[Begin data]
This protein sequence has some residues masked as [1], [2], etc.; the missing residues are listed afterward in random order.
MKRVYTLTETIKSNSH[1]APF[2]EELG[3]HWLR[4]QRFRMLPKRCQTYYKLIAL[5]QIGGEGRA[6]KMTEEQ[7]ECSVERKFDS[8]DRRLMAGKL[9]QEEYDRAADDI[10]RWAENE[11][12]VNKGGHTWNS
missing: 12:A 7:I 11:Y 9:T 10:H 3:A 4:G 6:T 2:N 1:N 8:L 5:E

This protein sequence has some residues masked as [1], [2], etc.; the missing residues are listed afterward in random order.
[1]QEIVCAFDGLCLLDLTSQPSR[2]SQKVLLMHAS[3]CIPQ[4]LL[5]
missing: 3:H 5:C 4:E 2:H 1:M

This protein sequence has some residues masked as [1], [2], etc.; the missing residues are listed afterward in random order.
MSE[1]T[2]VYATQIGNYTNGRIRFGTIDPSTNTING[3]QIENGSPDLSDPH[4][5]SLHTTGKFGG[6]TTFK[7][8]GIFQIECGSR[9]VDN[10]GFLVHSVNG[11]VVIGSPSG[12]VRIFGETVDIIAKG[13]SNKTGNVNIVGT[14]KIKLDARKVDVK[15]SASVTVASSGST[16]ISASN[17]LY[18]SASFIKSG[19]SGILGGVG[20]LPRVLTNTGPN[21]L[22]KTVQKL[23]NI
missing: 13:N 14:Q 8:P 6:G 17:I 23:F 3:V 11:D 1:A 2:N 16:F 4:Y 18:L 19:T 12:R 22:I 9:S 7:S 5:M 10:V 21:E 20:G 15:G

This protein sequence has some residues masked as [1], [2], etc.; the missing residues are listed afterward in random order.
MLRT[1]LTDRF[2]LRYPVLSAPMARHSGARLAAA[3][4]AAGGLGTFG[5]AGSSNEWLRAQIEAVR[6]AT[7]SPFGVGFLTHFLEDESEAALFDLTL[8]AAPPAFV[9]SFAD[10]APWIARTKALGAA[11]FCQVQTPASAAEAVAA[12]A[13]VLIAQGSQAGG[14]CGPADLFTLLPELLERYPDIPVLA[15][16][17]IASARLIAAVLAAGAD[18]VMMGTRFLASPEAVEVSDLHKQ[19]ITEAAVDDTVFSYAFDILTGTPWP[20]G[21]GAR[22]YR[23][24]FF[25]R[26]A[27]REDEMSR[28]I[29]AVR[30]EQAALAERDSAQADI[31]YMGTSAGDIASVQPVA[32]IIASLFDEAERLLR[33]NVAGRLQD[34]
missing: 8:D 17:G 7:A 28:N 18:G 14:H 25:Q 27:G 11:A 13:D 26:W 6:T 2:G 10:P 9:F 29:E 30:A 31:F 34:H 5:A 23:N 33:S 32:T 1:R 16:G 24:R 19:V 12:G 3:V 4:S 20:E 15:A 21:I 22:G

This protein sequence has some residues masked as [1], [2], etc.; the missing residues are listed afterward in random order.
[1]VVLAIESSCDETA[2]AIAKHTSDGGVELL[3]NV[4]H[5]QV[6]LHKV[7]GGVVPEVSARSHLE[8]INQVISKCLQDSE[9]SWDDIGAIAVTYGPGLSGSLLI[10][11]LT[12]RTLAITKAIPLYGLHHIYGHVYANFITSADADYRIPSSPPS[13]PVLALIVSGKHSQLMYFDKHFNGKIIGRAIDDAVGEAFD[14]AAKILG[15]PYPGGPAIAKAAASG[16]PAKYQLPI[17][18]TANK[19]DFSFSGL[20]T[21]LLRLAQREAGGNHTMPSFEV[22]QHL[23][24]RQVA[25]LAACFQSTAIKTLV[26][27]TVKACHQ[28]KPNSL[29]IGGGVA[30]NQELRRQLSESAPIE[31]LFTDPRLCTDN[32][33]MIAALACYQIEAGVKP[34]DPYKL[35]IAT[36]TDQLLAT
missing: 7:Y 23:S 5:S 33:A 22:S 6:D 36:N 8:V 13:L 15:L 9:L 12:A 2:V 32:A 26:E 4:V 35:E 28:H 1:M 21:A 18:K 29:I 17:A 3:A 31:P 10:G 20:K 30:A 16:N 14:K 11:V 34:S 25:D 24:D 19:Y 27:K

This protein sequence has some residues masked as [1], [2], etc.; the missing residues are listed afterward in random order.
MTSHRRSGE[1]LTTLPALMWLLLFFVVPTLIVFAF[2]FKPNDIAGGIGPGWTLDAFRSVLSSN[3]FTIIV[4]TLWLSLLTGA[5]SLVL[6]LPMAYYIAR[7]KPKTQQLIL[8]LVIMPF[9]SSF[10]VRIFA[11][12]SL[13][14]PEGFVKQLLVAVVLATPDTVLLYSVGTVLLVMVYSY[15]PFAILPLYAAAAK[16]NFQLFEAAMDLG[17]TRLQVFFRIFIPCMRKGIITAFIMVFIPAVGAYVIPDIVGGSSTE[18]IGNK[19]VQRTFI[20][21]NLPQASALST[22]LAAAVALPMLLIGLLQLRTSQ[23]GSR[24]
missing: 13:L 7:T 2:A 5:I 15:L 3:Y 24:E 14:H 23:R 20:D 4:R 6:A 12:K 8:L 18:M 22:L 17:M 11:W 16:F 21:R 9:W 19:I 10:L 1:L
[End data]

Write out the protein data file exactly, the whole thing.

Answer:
This protein sequence has some residues masked as [1], [2], etc.; the missing residues are listed afterward in random order.
MKRVYTLTETIKSNSH[1]APF[2]EELG[3]HWLR[4]QRFRMLPKRCQTYYKLIAL[5]QIGGEGRA[6]KMTEEQ[7]ECSVERKFDS[8]DRRLMAGKL[9]QEEYDRAADDI[10]RWAENE[11][12]VNKGGHTWNS
missing: 12:A 7:I 11:Y 9:T 10:H 3:A 4:G 6:T 2:N 1:N 8:L 5:E

This protein sequence has some residues masked as [1], [2], etc.; the missing residues are listed afterward in random order.
[1]QEIVCAFDGLCLLDLTSQPSR[2]SQKVLLMHAS[3]CIPQ[4]LL[5]
missing: 3:H 5:C 4:E 2:H 1:M

This protein sequence has some residues masked as [1], [2], etc.; the missing residues are listed afterward in random order.
MSE[1]T[2]VYATQIGNYTNGRIRFGTIDPSTNTING[3]QIENGSPDLSDPH[4][5]SLHTTGKFGG[6]TTFK[7][8]GIFQIECGSR[9]VDN[10]GFLVHSVNG[11]VVIGSPSG[12]VRIFGETVDIIAKG[13]SNKTGNVNIVGT[14]KIKLDARKVDVK[15]SASVTVASSGST[16]ISASN[17]LY[18]SASFIKSG[19]SGILGGVG[20]LPRVLTNTGPN[21]L[22]KTVQKL[23]NI
missing: 13:N 14:Q 8:P 6:G 17:I 23:F 3:V 11:D 1:A 2:N 16:F 4:Y 18:L 19:T 12:R 22:I 9:S 7:S 5:M 10:V 21:E 20:G 15:G

This protein sequence has some residues masked as [1], [2], etc.; the missing residues are listed afterward in random order.
MLRT[1]LTDRF[2]LRYPVLSAPMARHSGARLAAA[3][4]AAGGLGTFG[5]AGSSNEWLRAQIEAVR[6]AT[7]SPFGVGFLTHFLEDESEAALFDLTL[8]AAPPAFV[9]SFAD[10]APWIARTKALGAA[11]FCQVQTPASAAEAVAA[12]A[13]VLIAQGSQAGG[14]CGPADLFTLLPELLERYPDIPVLA[15][16][17]IASARLIAAVLAAGAD[18]VMMGTRFLASPEAVEVSDLHKQ[19]ITEAAVDDTVFSYAFDILTGTPWP[20]G[21]GAR[22]YR[23][24]FF[25]R[26]A[27]REDEMSR[28]I[29]AVR[30]EQAALAERDSAQADI[31]YMGTSAGDIASVQPVA[32]IIASLFDEAERLLR[33]NVAGRLQD[34]
missing: 8:D 17:G 7:A 28:N 18:G 14:H 25:Q 27:G 11:A 13:D 26:W 6:T 2:G 10:P 9:F 29:E 30:A 31:F 34:H 5:A 23:N 33:S 32:T 1:R 16:G 24:R 19:V 12:G 3:V 4:S 20:E 15:A 21:I 22:G

This protein sequence has some residues masked as [1], [2], etc.; the missing residues are listed afterward in random order.
[1]VVLAIESSCDETA[2]AIAKHTSDGGVELL[3]NV[4]H[5]QV[6]LHKV[7]GGVVPEVSARSHLE[8]INQVISKCLQDSE[9]SWDDIGAIAVTYGPGLSGSLLI[10][11]LT[12]RTLAITKAIPLYGLHHIYGHVYANFITSADADYRIPSSPPS[13]PVLALIVSGKHSQLMYFDKHFNGKIIGRAIDDAVGEAFD[14]AAKILG[15]PYPGGPAIAKAAASG[16]PAKYQLPI[17][18]TANK[19]DFSFSGL[20]T[21]LLRLAQREAGGNHTMPSFEV[22]QHL[23][24]RQVA[25]LAACFQSTAIKTLV[26][27]TVKACHQ[28]KPNSL[29]IGGGVA[30]NQELRRQLSESAPIE[31]LFTDPRLCTDN[32][33]MIAALACYQIEAGVKP[34]DPYKL[35]IAT[36]TDQLLAT
missing: 7:Y 23:S 5:S 33:A 22:S 6:D 36:N 8:V 13:L 15:L 9:L 12:A 2:V 32:A 26:E 4:V 35:E 28:H 1:M 21:A 18:K 29:I 17:A 3:A 31:P 10:G 20:K 30:A 16:N 14:K 11:V 34:S 25:D 24:D 19:Y 27:K

This protein sequence has some residues masked as [1], [2], etc.; the missing residues are listed afterward in random order.
MTSHRRSGE[1]LTTLPALMWLLLFFVVPTLIVFAF[2]FKPNDIAGGIGPGWTLDAFRSVLSSN[3]FTIIV[4]TLWLSLLTGA[5]SLVL[6]LPMAYYIAR[7]KPKTQQLIL[8]LVIMPF[9]SSF[10]VRIFA[11][12]SL[13][14]PEGFVKQLLVAVVLATPDTVLLYSVGTVLLVMVYSY[15]PFAILPLYAAAAK[16]NFQLFEAAMDLG[17]TRLQVFFRIFIPCMRKGIITAFIMVFIPAVGAYVIPDIVGGSSTE[18]IGNK[19]VQRTFI[20][21]NLPQASALST[22]LAAAVALPMLLIGLLQLRTSQ[23]GSR[24]
missing: 13:L 7:T 2:A 5:I 15:L 3:Y 24:E 14:H 23:R 20:D 4:R 6:A 12:K 8:L 18:M 22:L 17:M 11:W 16:F 21:R 9:W 19:I 10:L 1:L